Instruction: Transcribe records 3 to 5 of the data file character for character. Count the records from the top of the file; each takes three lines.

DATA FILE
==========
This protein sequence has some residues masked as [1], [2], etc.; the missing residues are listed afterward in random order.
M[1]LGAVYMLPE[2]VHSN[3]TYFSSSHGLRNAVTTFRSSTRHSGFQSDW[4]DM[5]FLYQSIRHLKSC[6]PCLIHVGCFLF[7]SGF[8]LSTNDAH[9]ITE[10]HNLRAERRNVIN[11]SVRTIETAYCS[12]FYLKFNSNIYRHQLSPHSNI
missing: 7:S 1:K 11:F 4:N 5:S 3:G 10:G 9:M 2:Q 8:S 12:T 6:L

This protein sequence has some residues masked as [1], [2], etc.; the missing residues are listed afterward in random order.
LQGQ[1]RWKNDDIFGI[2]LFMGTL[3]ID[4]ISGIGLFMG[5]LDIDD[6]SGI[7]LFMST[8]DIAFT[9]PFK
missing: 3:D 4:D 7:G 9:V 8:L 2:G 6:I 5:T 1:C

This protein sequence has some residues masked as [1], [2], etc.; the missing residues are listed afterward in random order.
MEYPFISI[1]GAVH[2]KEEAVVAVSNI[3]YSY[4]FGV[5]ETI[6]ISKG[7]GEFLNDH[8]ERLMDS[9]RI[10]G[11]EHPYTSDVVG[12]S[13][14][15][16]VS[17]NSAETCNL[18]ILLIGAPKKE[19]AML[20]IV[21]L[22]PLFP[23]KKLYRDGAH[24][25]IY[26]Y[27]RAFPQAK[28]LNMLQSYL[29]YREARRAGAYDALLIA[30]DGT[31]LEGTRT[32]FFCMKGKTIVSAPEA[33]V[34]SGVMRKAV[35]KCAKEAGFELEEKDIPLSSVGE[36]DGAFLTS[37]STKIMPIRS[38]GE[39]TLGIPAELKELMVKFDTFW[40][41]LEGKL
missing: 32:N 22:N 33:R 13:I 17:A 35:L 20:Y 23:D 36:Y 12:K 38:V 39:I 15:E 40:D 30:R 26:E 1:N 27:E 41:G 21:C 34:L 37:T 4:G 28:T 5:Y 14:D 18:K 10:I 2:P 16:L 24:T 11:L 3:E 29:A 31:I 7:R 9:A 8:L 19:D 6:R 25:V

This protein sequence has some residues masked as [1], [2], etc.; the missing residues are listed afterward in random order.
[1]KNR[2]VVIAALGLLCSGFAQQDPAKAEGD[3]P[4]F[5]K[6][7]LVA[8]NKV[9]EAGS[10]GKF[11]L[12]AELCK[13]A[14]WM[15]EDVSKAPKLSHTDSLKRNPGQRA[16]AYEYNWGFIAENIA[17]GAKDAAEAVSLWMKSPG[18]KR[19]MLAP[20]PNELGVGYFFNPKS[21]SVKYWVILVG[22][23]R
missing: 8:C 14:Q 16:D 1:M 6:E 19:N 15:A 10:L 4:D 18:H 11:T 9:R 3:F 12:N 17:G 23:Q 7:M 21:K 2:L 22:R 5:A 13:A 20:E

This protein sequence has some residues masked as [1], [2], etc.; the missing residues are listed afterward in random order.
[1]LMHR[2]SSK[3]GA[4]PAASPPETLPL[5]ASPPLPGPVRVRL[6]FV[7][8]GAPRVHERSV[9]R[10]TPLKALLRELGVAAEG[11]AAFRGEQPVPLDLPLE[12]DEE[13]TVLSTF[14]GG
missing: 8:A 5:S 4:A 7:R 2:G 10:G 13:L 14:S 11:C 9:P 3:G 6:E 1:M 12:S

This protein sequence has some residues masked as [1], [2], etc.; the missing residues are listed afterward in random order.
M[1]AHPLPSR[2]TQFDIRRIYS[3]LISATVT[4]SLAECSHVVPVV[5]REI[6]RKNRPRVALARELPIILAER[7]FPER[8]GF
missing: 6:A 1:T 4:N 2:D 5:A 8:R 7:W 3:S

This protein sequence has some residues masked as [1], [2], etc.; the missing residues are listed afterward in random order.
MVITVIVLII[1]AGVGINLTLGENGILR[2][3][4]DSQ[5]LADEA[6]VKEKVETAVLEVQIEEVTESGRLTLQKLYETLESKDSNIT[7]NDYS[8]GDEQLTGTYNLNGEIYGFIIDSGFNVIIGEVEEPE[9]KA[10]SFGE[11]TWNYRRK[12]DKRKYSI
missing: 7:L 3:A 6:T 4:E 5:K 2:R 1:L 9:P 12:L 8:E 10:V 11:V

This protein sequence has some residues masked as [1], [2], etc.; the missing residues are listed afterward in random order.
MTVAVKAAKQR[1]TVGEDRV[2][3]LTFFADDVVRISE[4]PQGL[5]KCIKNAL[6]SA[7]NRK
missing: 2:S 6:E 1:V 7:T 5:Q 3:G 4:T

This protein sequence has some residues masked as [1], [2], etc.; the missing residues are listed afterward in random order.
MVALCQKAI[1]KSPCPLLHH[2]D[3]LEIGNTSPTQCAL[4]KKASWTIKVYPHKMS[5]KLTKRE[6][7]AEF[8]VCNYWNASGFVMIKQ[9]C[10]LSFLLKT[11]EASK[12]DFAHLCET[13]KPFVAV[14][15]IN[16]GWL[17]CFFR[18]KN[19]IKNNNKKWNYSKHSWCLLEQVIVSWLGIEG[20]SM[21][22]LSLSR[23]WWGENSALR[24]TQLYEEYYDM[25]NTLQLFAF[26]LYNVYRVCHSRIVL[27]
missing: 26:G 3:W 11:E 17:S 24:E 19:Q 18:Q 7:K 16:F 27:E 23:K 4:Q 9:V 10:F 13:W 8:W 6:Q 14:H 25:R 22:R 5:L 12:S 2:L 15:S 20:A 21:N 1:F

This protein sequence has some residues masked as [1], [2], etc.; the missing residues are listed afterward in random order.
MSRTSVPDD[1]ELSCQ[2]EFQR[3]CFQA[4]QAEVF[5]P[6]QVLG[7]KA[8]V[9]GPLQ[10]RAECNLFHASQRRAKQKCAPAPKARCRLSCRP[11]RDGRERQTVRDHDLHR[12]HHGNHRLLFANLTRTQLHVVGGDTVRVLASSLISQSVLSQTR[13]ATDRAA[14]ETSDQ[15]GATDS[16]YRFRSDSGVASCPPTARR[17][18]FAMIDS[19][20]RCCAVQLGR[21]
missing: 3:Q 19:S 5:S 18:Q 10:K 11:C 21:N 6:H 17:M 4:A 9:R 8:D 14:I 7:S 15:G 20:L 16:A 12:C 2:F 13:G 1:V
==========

This protein sequence has some residues masked as [1], [2], etc.; the missing residues are listed afterward in random order.
MEYPFISI[1]GAVH[2]KEEAVVAVSNI[3]YSY[4]FGV[5]ETI[6]ISKG[7]GEFLNDH[8]ERLMDS[9]RI[10]G[11]EHPYTSDVVG[12]S[13][14][15][16]VS[17]NSAETCNL[18]ILLIGAPKKE[19]AML[20]IV[21]L[22]PLFP[23]KKLYRDGAH[24][25]IY[26]Y[27]RAFPQAK[28]LNMLQSYL[29]YREARRAGAYDALLIA[30]DGT[31]LEGTRT[32]FFCMKGKTIVSAPEA[33]V[34]SGVMRKAV[35]KCAKEAGFELEEKDIPLSSVGE[36]DGAFLTS[37]STKIMPIRS[38]GE[39]TLGIPAELKELMVKFDTFW[40][41]LEGKL
missing: 32:N 22:N 33:R 13:I 17:A 35:L 20:Y 23:D 36:Y 12:K 38:V 39:I 15:E 40:D 30:R 26:E 1:N 27:E 41:G 21:C 34:L 37:T 4:G 28:T 5:Y 14:D 18:K 10:I 2:P 16:L 24:T 11:L 3:E 29:A 31:I 7:R 9:A 8:L 19:D 6:R 25:V

This protein sequence has some residues masked as [1], [2], etc.; the missing residues are listed afterward in random order.
[1]KNR[2]VVIAALGLLCSGFAQQDPAKAEGD[3]P[4]F[5]K[6][7]LVA[8]NKV[9]EAGS[10]GKF[11]L[12]AELCK[13]A[14]WM[15]EDVSKAPKLSHTDSLKRNPGQRA[16]AYEYNWGFIAENIA[17]GAKDAAEAVSLWMKSPG[18]KR[19]MLAP[20]PNELGVGYFFNPKS[21]SVKYWVILVG[22][23]R
missing: 8:C 14:Q 16:D 1:M 6:E 19:N 15:A 10:L 4:D 18:H 11:T 9:R 3:F 12:N 17:G 23:Q 7:M 21:K 2:L 22:R 5:A 13:A 20:E

This protein sequence has some residues masked as [1], [2], etc.; the missing residues are listed afterward in random order.
[1]LMHR[2]SSK[3]GA[4]PAASPPETLPL[5]ASPPLPGPVRVRL[6]FV[7][8]GAPRVHERSV[9]R[10]TPLKALLRELGVAAEG[11]AAFRGEQPVPLDLPLE[12]DEE[13]TVLSTF[14]GG
missing: 8:A 5:S 4:A 7:R 2:G 10:G 13:L 14:S 11:C 9:P 3:G 6:E 1:M 12:S